Skip to main content

Contribution of red blood cells to the compensation for hypocapnic alkalosis through plasmatic strong ion difference variations

Introduction

Chloride shift is the movement of chloride between red blood cells (RBC) and plasma (and vice versa) caused by variations in pCO2. The aim of our study was to investigate changes in plasmatic strong ion difference (SID) during acute variations in pCO2 and their possible role in the compensation for hypocapnic alkalosis.

Methods

Patients admitted in this year to our ICU requiring extra-corporeal CO2 removal were enrolled. Couples of measurements of gases and electrolytes on blood entering (v) and leaving (a) the respiratory membrane were analyzed. SID was calculated as [Na+] + [K+] + 2[Ca2+] - [Cl-] - [Lac-]. Percentage variations in SID (SID%) were calculated as (SIDv - SIDa) × 100/SIDv. The same calculation was performed for pCO2 (pCO2%). Comparison between v and a values was performed by paired t test or the signed-rank test, as appropriate.

Results

Analysis was conducted on 205 sample-couples of six enrolled patients. A significant difference (P < 0.001) between mean values of v-a samples was observed for pH (7.41 ± 0.05 vs. 7.51 ± 0.06), pCO2 (48 ± 6 vs. 35 ± 7 mmHg), [Na+] (136.3 ± 4.0 vs. 135.2 ± 4.0 mEq/l), [Cl-] (101.5 ± 5.3 vs. 102.8 ± 5.2 mEq/l) and therefore SID (39.5 ± 4.0 vs. 36.9 ± 4.1 mEq/l). pCO2% and SID% significantly correlated (r2 = 0.28, P < 0.001). Graphical representation by quartiles of pCO2% is shown in Figure 1.

Figure 1
figure1

* P < 0.05 versus first quartile. §P < 0.05 versus second. #P < 0.05 versus third. One-way ANOVA.

Conclusions

As a reduction in SID decreases pH, the observed movement of anions and cations probably limited the alkalinization caused by hypocapnia. In this model, the only source of electrolytes are blood cells (that is, no interstitium and no influence of the kidney is present); it is therefore conceivable to consider the observed phenomenon as the contribution of RBC for the compensation of acute hypocapnic alkalosis.

Author information

Affiliations

Authors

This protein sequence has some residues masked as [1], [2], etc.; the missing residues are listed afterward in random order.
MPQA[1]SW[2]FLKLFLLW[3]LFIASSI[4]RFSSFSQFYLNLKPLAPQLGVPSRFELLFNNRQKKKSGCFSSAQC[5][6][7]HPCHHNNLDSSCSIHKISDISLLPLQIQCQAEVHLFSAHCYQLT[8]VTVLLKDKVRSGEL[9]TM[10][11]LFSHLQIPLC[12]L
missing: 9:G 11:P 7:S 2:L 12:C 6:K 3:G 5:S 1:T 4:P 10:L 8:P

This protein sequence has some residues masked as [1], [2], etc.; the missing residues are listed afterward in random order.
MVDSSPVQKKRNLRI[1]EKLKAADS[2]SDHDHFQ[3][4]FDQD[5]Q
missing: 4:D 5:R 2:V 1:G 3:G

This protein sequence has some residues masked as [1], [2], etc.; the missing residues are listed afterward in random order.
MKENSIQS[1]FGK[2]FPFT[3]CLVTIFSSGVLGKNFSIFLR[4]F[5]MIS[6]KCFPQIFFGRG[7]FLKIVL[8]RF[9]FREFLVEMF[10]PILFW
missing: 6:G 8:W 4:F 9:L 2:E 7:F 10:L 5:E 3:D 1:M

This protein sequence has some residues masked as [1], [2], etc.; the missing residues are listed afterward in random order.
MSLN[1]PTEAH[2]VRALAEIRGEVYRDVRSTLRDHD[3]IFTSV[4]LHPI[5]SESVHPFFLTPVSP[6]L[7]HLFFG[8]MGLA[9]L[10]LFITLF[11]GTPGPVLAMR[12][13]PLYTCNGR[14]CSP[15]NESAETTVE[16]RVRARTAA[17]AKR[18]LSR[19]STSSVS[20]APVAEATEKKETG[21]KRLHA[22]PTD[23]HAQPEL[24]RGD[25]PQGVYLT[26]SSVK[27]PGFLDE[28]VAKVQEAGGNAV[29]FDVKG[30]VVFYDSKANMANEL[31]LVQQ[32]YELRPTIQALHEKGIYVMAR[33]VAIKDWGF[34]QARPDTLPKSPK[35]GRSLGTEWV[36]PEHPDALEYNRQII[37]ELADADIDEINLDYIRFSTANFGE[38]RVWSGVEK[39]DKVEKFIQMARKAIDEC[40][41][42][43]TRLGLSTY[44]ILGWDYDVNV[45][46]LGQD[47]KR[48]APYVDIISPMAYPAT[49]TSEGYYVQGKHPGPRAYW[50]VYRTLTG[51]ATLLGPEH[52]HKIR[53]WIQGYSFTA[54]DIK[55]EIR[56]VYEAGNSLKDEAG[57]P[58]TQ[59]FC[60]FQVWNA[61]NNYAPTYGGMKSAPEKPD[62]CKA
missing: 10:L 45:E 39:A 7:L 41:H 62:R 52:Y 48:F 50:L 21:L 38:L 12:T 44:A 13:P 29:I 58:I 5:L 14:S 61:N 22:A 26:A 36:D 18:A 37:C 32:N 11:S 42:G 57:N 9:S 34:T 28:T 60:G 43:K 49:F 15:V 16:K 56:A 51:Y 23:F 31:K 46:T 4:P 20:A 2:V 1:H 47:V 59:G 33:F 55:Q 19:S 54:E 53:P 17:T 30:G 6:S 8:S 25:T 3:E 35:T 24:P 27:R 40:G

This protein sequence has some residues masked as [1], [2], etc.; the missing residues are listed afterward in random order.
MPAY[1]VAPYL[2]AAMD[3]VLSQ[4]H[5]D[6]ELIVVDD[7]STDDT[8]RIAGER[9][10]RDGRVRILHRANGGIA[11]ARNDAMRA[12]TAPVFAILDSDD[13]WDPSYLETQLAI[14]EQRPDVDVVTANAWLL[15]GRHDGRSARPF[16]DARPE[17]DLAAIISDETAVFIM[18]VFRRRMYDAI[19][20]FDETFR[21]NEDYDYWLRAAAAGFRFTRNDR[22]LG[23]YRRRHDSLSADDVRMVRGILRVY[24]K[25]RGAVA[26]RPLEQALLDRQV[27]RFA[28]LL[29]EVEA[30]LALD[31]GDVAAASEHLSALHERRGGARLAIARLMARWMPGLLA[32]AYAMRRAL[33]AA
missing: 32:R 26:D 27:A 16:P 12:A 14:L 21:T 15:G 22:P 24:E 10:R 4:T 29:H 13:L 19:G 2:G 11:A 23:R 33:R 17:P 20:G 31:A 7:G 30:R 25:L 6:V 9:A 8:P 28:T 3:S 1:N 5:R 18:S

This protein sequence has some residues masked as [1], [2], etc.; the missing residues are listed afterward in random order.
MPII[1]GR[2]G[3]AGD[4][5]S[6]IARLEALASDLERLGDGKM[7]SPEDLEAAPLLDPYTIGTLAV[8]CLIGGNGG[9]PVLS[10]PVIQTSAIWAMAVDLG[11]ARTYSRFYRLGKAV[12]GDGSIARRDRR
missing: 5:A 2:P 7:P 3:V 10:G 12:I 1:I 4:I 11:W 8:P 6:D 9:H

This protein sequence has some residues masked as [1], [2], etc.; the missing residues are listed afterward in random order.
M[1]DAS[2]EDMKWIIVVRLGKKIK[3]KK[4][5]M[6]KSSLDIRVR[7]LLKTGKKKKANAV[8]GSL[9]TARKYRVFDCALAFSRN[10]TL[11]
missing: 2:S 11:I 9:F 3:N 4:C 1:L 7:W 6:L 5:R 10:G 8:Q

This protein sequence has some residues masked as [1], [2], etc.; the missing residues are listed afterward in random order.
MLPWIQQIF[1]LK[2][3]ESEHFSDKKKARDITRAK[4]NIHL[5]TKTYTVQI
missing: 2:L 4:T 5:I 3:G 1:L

Corresponding author

Correspondence to T Langer.

Rights and permissions

This article is licensed under a Creative Commons Attribution 4.0 International License, which permits use, sharing, adaptation, distribution and reproduction in any medium or format, as long as you give appropriate credit to the original author(s) and the source, provide a link to the Creative Commons licence, and indicate if changes were made. The images or other third party material in this article are included in the article's Creative Commons licence, unless indicated otherwise in a credit line to the material. If material is not included in the article's Creative Commons licence and your intended use is not permitted by statutory regulation or exceeds the permitted use, you will need to obtain permission directly from the copyright holder. To view a copy of this licence, visit http://creativecommons.org/licenses/by/4.0/. The Creative Commons Public Domain Dedication waiver (http://creativecommons.org/publicdomain/zero/1.0/) applies to the data made available in this article, unless otherwise stated in a credit line to the data.

Reprints and Permissions

About this article

Cite this article

Langer, T., Zani, L., Carlesso, E. et al. Contribution of red blood cells to the compensation for hypocapnic alkalosis through plasmatic strong ion difference variations. Crit Care 15, P134 (2011). https://doi.org/10.1186/cc9554

Download citation

Keywords

  • Public Health
  • Chloride
  • Blood Cell
  • Graphical Representation
  • Emergency Medicine